The Alabama Senate unanimously granted final passage Thursday to legislation protecting consumers from protein grown in laboratories being labeled as “meat.” The bill cleared a Senate committee earlier in the week.
HB 518 by Rep. Danny Crawford, R-Athens, states “a food product that contains cultured animal tissue produced from animal cell cultures outside of the organism from which it is derived may not be labeled as meat or a meat food product.” The bill also applies to poultry. Sen. David Sessions, R-Grand Bay, carried the bill in the Senate.
“This is proactive legislation to ensure clarity in food labeling. Around the country, there are more and more companies trying to market lab-grown products as meat, which is misleading since they aren’t derived from actual livestock production,” Sessions said.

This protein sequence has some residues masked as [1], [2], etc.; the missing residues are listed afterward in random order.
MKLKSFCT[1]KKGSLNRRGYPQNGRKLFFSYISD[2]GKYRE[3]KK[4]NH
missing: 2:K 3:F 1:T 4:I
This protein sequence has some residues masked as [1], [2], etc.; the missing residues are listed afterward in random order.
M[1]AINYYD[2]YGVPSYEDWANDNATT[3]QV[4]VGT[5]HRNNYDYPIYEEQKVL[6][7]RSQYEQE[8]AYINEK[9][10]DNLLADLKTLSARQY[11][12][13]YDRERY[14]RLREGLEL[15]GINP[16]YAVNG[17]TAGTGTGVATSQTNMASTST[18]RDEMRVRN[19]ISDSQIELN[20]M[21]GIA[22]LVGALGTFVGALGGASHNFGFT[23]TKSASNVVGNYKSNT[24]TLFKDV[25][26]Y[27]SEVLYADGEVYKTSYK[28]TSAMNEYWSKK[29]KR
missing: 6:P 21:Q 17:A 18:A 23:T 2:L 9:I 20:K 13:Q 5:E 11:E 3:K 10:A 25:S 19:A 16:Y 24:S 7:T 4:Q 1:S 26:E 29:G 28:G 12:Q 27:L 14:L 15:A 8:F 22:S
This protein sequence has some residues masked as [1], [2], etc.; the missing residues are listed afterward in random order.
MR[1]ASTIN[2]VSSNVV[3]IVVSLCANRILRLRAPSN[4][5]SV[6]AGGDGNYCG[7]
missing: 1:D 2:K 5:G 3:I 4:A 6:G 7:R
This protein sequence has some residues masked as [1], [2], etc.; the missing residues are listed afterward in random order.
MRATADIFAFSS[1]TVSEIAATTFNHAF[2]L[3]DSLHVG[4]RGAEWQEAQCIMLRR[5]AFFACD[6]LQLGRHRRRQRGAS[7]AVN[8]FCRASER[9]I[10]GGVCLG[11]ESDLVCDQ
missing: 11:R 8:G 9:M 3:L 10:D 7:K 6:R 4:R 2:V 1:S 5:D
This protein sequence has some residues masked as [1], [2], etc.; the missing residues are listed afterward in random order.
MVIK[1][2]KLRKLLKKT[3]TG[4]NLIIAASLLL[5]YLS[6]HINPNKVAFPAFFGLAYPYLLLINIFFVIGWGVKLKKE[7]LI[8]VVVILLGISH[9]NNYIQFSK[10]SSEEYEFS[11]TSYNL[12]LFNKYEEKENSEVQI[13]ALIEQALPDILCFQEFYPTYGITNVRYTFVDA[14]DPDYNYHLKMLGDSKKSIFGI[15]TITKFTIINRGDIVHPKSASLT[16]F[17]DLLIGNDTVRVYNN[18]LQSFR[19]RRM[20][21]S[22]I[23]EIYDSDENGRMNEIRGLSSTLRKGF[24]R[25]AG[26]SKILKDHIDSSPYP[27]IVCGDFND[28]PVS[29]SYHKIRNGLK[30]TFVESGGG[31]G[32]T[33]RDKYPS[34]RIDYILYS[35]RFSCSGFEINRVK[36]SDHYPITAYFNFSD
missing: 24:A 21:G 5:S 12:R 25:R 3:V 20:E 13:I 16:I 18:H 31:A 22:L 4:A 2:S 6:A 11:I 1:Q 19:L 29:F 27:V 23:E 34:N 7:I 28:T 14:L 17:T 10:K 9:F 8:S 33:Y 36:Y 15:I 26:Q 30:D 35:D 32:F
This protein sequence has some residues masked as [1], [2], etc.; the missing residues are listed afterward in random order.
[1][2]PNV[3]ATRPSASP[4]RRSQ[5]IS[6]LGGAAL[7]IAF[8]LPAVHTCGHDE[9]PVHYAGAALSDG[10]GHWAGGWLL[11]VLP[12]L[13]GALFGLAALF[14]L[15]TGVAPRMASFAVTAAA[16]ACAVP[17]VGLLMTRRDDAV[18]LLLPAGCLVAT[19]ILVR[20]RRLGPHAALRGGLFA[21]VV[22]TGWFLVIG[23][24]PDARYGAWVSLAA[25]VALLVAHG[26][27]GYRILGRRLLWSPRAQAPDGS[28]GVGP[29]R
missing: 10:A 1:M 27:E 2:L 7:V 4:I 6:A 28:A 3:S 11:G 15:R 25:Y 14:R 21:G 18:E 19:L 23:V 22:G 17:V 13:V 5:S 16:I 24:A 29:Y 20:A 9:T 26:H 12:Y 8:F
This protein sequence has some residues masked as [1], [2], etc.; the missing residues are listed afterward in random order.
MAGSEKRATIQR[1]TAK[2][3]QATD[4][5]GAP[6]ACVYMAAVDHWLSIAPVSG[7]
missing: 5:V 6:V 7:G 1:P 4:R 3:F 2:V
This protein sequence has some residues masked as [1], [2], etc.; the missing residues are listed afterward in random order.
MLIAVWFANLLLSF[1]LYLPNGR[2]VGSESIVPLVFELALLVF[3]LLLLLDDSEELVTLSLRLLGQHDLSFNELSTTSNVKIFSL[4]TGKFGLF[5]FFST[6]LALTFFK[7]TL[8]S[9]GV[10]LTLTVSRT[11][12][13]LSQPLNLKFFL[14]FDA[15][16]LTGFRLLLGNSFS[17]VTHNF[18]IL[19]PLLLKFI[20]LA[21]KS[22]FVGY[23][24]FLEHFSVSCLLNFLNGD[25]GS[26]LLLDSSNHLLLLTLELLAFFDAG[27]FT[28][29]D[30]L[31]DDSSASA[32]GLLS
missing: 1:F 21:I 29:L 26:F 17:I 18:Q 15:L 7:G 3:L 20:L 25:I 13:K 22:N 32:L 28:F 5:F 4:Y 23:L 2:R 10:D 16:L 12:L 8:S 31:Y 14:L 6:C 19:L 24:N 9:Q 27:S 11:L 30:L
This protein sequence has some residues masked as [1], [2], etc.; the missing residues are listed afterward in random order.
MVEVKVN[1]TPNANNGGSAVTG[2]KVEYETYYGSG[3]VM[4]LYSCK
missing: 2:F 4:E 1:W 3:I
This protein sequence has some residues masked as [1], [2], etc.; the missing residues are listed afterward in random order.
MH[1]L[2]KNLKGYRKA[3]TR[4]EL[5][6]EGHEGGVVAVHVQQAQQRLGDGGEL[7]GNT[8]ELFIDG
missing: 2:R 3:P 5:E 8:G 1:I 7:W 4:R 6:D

Beef is a $2.5 billion industry in Alabama with over 20,000 cattle farms contributing to the economy.
“As alternative proteins enter the marketplace in coming years, we think it is imperative that the integrity of all meat labels are protected and clear for consumers when they go to the meat case,” said Erin Beasley, executive vice president of the Alabama Cattlemen’s Association. “The passage of this bill is a win-win for the consumers who love to buy beef, and the cattlemen who work hard to produce a high-quality product. We would like to thank the Alabama Legislature for the support of this bill and especially Sen. David Sessions and Rep. Danny Crawford for carrying the bill.”
Earlier this year, delegates of the American Farm Bureau Federation approved policy opposing the use of traditional meat terms to describe cell-based protein and plant-based meat alternatives.